Raw food advocates converge for Wisconsin dairy farmer trialWith Loganville farmer Vernon Hershberger’s trial underway in Sauk County, raw milk advocates say this is a pivotal moment in the raw and local food movement.
By: By Maureen McCollum, Wisconsin Public Radio, Superior Telegram
With Loganville farmer Vernon Hershberger’s trial underway in Sauk County, raw milk advocates say this is a pivotal moment in the raw and local food movement.
In the concession area of the Al Ringling Theatre in Baraboo, raw food advocates from across the country sing the praises of local farmers and trade tips on how to survive what they call the "war on food." Next door in the lobby, Jen Morrison of Madison sits at a table covered in pamphlets and books outlining the benefits of raw milk.
Morrison has been a member of Vernon Hershberger’s private food club, Grazin’ Acres, for about a year. She pays a $25 annual membership fee that is considered an investment in the farm. Morrison gets beef and poultry raised by the Hershberger’s, as well as raw milk, which is at the center of the court case.
“We’ve also tried his cream. We like his crème fraîche, which is basically sour cream.”
Morrison is one of about 200 members of Grazin’ Acres. She and other supporters are gathering at the theater, across the street from the Sauk County Courthouse, where Hershberger is on trial for operating without three licenses and continuing to sell his products after the state ordered him not to.
Like many of the members, Morrison is passionate about her food.
“As a mother, I have the right to choose the nutritious foods that I want to feed my son. I don’t want the government making that choice for me.”
Hershberger’s trial is being held in Wisconsin, but advocates say it represents a national issue.
Wisconsin Raw Milk Association board member Margo Redmond says it’s not just about milk.
“I’m concerned that producers of other commodities — not just raw milk, but eggs, meat, and produce — will start to put burdensome regulations on farmers' markets.”
But raw milk opponents say the main issue is public health. Raw milk can contain bacteria that make people sick. According to the Wisconsin Department of Health Services, the exact number of illnesses caused by raw milk is unknown. There have been four outbreaks in the last decade that affected people who ate unpasteurized cheese curds or drank milk.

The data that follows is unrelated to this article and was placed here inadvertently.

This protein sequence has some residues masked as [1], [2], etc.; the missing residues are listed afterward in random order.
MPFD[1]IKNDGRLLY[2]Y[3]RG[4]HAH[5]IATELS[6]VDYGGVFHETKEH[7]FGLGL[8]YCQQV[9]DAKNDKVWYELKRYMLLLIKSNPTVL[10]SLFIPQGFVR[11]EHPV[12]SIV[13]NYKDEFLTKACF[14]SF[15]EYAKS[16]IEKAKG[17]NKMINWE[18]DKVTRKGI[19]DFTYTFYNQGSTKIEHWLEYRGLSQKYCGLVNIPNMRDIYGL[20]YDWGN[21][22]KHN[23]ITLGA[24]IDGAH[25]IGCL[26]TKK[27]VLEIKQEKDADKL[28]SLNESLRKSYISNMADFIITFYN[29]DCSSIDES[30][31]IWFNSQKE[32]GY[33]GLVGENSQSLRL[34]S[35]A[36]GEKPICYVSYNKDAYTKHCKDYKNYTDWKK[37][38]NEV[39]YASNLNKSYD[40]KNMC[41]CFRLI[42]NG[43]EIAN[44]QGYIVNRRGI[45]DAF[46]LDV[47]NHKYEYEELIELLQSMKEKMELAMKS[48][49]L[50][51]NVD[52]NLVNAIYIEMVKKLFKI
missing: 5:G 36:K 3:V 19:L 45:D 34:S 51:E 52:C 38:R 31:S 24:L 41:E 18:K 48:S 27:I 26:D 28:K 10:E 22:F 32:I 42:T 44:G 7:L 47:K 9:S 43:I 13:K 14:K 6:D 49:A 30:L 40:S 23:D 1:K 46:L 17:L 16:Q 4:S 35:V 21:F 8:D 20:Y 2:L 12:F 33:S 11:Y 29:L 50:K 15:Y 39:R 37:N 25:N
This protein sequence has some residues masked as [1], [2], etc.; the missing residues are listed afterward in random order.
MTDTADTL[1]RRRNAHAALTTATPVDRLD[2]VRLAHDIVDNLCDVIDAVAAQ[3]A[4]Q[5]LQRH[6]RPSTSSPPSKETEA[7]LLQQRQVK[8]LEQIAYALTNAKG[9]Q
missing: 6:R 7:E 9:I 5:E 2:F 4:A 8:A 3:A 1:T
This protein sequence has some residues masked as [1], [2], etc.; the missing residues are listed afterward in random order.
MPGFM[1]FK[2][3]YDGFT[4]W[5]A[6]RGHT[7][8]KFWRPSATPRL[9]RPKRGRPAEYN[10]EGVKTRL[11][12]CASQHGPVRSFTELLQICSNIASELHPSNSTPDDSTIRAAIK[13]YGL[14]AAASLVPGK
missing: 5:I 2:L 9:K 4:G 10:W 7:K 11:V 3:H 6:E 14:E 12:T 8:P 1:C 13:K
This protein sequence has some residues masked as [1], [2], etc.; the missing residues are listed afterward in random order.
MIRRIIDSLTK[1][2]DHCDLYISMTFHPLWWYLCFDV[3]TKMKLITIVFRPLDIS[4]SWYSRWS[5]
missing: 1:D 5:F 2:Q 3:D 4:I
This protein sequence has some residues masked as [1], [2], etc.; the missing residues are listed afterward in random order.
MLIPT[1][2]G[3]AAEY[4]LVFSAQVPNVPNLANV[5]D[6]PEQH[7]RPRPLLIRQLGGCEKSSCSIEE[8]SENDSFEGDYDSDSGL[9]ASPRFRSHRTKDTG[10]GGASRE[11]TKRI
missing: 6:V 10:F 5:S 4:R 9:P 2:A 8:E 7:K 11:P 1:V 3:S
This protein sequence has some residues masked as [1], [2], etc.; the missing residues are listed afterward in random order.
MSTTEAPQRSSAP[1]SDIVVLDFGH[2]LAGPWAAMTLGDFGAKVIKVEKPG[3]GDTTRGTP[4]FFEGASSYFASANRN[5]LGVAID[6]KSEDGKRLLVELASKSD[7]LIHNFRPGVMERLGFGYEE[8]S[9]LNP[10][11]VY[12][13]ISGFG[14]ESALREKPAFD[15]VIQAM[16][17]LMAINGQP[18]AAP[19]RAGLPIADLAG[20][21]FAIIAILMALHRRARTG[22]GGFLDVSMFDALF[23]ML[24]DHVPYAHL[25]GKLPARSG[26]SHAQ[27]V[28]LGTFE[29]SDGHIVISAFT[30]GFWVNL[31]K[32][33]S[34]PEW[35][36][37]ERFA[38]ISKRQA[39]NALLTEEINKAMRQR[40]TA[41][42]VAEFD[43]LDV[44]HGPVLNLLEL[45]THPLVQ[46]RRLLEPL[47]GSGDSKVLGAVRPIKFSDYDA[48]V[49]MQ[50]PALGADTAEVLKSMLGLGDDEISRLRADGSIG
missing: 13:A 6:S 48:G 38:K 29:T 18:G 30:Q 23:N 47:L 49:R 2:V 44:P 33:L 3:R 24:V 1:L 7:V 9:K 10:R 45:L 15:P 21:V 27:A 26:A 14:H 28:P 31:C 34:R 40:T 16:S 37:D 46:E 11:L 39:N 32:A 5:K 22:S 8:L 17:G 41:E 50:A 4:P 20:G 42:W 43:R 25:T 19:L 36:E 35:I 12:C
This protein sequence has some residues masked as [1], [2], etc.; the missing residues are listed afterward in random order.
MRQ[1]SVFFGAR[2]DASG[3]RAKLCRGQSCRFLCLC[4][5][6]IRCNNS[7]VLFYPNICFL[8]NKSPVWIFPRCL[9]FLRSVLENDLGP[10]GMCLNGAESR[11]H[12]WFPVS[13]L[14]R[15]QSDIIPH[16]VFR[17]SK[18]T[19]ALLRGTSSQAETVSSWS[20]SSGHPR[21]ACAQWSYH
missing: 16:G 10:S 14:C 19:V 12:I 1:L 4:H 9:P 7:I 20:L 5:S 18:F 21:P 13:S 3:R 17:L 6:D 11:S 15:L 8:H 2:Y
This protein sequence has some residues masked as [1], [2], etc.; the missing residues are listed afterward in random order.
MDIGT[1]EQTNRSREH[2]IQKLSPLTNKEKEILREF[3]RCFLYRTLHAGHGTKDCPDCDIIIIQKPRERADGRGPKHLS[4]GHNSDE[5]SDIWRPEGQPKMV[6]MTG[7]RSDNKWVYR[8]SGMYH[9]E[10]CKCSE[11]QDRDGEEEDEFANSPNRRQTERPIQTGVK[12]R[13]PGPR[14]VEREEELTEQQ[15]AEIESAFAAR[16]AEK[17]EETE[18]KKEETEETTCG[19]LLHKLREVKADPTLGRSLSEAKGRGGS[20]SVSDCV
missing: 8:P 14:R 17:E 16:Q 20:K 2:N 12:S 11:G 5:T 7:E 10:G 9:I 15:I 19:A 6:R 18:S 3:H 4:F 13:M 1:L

Shawn Pfaff is the spokesman for the Wisconsin Safe Milk Coalition, which includes members of the dairy industry, medical community, and insurance companies. They think raw milk should not be sold. Pfaff says one major bacterial outbreak could scare people away from milk.
“If it’s not safe — if it’s not perceived as safe — they don’t want their children to drink it, maybe they’ll pass on it next time they’re in the dairy aisle. The second there’s an outbreak, we’re concerned there could be damaging affects to the dairy industry.”
Raw milk laws vary state by state. In Wisconsin, there are all sorts of nuances to the law. State Senator Glenn Grothman (R-West Bend) wants to change that, and says he’ll introduce a bill allowing raw milk sales within the next month. The legislature passed a bill allowing the sales in 2010, but it was ultimately vetoed by then-Governor Jim Doyle after the medical community pressured him to stop it.
Back at the Al Ringling Theatre, Grazin' Acres member Deborah Jacobs, of Cottage Grove, takes a break from selling food to fellow Hershberger supporters. She says she wants the legislature here in “America’s Dairyland” to legalize the sale of raw milk so people like Hershberger aren’t looked at as criminals.
“I don’t want to compare good, wholesome raw food from the farmer to drugs, but there’s been a war on drugs for how long? People will still find a way to get it.”
The Wisconsin Raw Milk Association says they know of 50 farmers selling raw milk underground but even more operate under the radar. The outcome of the trial could determine whether more emerge or if they go deeper into hiding.